While I've certainly embraced Argentine cuisine and food culture, there's still a definite comfort factor associated with foods from the "old country." Plus, as someone who enjoys variety and experimenting with food, a steady diet of asado, empanadas, and pasta—as delicious as it is—loses its shine quickly.

Given the lack of availability of many products, in most cases I make do without, substitute a similar Argentine product, or make the item from scratch; however, for those ingredients that I simply can't live without, I maintain a private stash more closely guarded than Fort Knox.

In the interest of aiding friends and family who'd like to send care packages to those living abroad in Argentina, or if you need a packing list of your favorite items for an impending move to this country, I have compiled this (partial) list of hard-to-find foods.

Update: Due to import restrictions that went into effect in 2012, it has become even more difficult to find certain specialty/imported foods in Argentina.

American Foods That Are Difficult to Come by in Argentina

**Meats: Italian sausage, breakfast sausage, bacon, pepperoni, many American-style cuts of beef  [Argentine cuts vary significantly]

**Dairy: *cream cheese, *cheddar cheese, *brie, feta, cottage cheese, sour cream, fresh mozzarella, *plain yogurt, buttermilk

Spices: dried dill weed, celery seed, red pepper flake, dried chile peppers, spice blends such as lemon pepper, chili powder and taco seasoning

Condiments/Sauces/Spreads: *barbecue sauce, *salad dressings such as French, ranch, and blue cheese, *Dijon and spicy brown mustards, *Worcestershire sauce, *horseradish, *pickles, relish,*peanut butter, grape jelly, *maple syrup

Baking: marshmallows, brown sugar, shredded sweetened coconut, mint extract, *molasses, *chocolate chips

Drinks: root beer, cream soda, birch beer, ginger ale, Dr. Pepper, Mountain Dew, bottled fruit juices, apple cider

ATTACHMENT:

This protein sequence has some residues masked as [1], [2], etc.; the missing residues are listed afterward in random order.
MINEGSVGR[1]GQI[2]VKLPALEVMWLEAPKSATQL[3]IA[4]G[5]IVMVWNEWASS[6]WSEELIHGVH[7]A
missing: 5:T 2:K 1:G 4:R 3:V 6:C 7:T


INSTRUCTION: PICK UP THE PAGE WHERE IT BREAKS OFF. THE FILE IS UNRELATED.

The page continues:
Snacks: *tortilla chips, *jarred salsa, *pretzels

Miscellaneous: bagels, flavored coffee, cranberries, licorice, corn tortillas, *pecans, rye bread

*Spotted in Argentina (primarily in Buenos Aires) but hard to find and/or pricey

**Please note that customs restrictions and/or conditions during travel prevent many of these items from being brought into the country.

Tips for Tracking Down Unusual Ingredients

Hunt down your favorite exotic and imported foods at the following locations.

» Barrio Chino (Chinatown) in Belgrano [intersection of Arribeños and Juramento], Buenos Aires

» Jumbo in Palermo [intersection of Av. Bullrich and Cerviño], Buenos Aires

» Disco, Carrefour and Walmart (all three have locations throughout the country)

» Dietéticas (health food stores) sell products in bulk including spices, grains, nuts and beans. Many foods that prove difficult to find elsewhere can be sourced at a well-stocked dietética.

» Casas de repostería carry ingredients and supplies for baking, cake decorating, and candy making. Head to one of these shops if you're searching for a special ingredient for your next cake or batch of cookies.

For additional help with your expat foodie mission, peruse this excellent list of shops and food markets in Buenos Aires as well as information on where to get your hands on some unusual cheeses.

Which foods do you miss from your home country?

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Project 365: Coming Full Circle